X35 with Cantatas Nos. 51 and 189.
Long Playing Microgroove label.
Grischkat in the 1970s. Image taken from a record cover of one of his
Bach cantata recordings.
Grischkat conducts Magnificat (J.S. Bach) on the German OPERA label,
the LP was in its infancy a lot of pioneers tried their luck. Many
label names came into existence but not all survived the mono era
to make the transition to the stereo format. Many ceased to exist
or their catalogs were sold to other record companies. In the record
business there was a lot of wheeling and dealing going on, not necessarily
in the pejorative sense.
was a label of Period Music Co., which held office at 884, 10th Avenue,
New York 19. Renaissance specialized in recordings of old music like
a few other labels did: Bach Guild (sub label of Vanguard Recording
Society); Bach Society; Handel Society (sub label of Concert Hall
Society); Haydn Society; and later Baroque Records.
was the main label of Period Music Co. On Period René Leibowitz
conducted modern music; cellist Janos Starker played Sonatas accompanied
by pianist Abba Bogin, Inez Matthews sang Songs (Lieder) by Schubert
and Beethoven, and spirituals. Later pianist Istvan Nadas made his
debut on Period playing stylish Beethoven Sonatas. And there was jazzman
Charlie Shavers on Period.
June 1952 the advertisement of Period in Schwann Long Playing Record
Catalog lists the following Renaissance LP recordings of works by
Cantata No. 201 (Phoebe and Pan);
Cantata No. 205 (Der zufriedengestellte Aelus - Aeolus appeased);
Missa Brevis No. 1 (S 233);
Sanctus No. 1 (S 237);
Missa Brevis No. II (S 234);
Sanctus No. 2 (S 238).
discs have references X 42, X 43, X 44, and X 45 respectively. These
choral works are all performed by various soloists, the Swabian Choral
Singers, The Tonstudio Orchestra of Stuttgart, and Hans Grischkat
same 1952 advertisement announces the release of a 3-12" LP set
of Mozart's Cosi Fan Tutte on Period SPL 555. That is the recording
with Erna Hassler (soprano), Hetty Plümacher (contralto), Käthe
Nentwig (soprano), Albert Weikenmeier (tenor), Karl Hoppe (baritone)
and Joseph Dunnwald conducting that same Stuttgart Tonstudio Orchestra.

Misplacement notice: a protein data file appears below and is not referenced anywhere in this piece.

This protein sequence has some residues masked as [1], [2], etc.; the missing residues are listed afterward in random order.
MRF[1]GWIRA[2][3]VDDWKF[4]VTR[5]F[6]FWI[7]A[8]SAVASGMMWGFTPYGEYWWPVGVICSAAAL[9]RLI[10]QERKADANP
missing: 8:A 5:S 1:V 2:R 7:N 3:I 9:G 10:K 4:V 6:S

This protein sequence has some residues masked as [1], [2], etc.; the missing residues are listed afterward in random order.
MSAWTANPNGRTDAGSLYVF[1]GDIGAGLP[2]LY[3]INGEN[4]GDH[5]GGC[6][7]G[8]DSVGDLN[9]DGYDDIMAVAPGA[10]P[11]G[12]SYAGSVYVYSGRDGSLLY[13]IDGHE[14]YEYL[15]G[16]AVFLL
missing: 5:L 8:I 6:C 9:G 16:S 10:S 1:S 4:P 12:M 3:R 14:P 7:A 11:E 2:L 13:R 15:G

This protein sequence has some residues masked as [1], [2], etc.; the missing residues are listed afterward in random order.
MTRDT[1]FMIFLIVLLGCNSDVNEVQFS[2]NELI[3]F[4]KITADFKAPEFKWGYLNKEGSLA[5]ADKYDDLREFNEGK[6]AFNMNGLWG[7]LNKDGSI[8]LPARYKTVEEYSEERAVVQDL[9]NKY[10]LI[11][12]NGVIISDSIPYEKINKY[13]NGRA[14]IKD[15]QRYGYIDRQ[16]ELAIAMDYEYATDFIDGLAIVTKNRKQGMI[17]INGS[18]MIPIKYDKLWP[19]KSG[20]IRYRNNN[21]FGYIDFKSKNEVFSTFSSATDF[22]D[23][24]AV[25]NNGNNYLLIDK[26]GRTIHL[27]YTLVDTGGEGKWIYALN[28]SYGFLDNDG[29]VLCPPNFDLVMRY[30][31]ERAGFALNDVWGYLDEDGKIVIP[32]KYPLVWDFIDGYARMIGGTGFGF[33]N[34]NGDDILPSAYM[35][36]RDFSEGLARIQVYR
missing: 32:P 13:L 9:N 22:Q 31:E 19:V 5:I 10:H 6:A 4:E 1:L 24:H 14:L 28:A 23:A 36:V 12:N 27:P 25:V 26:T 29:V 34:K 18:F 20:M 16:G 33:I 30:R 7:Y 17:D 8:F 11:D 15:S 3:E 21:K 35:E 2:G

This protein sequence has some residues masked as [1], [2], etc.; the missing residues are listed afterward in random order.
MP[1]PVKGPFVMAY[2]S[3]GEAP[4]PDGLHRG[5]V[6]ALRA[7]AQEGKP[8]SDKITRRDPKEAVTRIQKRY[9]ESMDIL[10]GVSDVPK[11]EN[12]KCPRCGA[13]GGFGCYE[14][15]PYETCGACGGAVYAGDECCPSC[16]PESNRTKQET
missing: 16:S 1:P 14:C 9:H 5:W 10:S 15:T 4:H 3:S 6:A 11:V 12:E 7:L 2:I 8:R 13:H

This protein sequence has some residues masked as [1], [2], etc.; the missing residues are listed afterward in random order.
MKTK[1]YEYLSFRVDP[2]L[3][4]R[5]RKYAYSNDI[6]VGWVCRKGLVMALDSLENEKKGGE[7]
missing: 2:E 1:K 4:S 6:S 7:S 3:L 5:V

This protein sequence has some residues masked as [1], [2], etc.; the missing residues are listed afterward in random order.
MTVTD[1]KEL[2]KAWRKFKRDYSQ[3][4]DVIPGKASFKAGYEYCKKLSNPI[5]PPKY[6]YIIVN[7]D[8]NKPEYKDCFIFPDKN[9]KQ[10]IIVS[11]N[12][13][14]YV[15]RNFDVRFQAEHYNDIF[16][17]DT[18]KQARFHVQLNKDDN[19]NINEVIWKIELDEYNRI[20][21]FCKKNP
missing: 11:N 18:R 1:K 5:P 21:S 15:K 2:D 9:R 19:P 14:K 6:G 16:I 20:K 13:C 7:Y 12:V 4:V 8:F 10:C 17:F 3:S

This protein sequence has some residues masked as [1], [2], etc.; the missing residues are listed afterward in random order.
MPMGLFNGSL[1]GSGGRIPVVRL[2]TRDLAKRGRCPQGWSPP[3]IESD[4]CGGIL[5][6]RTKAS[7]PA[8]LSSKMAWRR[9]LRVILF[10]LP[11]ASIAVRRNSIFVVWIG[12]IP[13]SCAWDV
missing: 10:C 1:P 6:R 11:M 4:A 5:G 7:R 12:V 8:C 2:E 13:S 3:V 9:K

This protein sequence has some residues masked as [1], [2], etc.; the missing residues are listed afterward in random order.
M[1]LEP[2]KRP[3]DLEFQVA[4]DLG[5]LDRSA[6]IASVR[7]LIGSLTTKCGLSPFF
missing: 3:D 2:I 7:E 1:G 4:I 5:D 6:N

Cosi fan tutte.
is the practical indication used in the USA for the numbering of the
works of J.S. Bach devised by Wolfgang Schmieder, indicated in Europe
as "BWV" (Bach Werke Verzeichnis).
Wolfgang Schmieder (1901-1999) was a German musicologist who, after
his graduation became an archivist at Breitkopf & Härtel
Publishers in 1927. In 1942 he took the post of "Bibliotheksrat"
(Library Manager) of the city of Frankfurt a.d. Main. The "Bach
Werke Verzeichnis" (BWV catalog) was published in the Bach year
1950, the 200th Anniversary of Bach's death.
May 1952, the 4-12" LP set of Bach's Christmas Oratorio
(BWV 248/S248) performed under conductor Hans Grischkat is listed
for the first time in Schwann Long Playing Record Catalog as Renaissance
X 201. The recording was probably made in 1951 or even earlier. The
price for this edition was $23.80, plus libretto. Quite expensive
for a specialist's recording and most certainly not a bestseller.
months later, in November of that year, it was announced that Don
Gabor had bought the Christmas Oratorio recording with Grischkat from
the Period people and he was going to offer the 4 LP set on Remington
for only $5.95 plus $ 1 for the libretto. The deal meant that Remington
Records obtained the original Renaissance plates as well. From these
plates the Remington records were pressed, be it on Websterlite, the
special vinyl mix Don Gabor had devised to keep the cost of record
Schilling (soprano), Ruth Michaelis (contralto), Werner Hohmann
(baritone), Bruno Mueller (bass), The Stuttgart Choral Society,
the Swabian (Suebian) Symphony Orchestra, conducted by Hans Grischkat.
Cover by Curt John Witt.
dead wax shows the Period plate numbers (X 20).
oratorio (consisting of six cantatas) performed by a renown interpreter
of Bach's music, was obviously a nice addition to the Remington catalog.
Collectors who would buy cantatas issued on the Renaissance label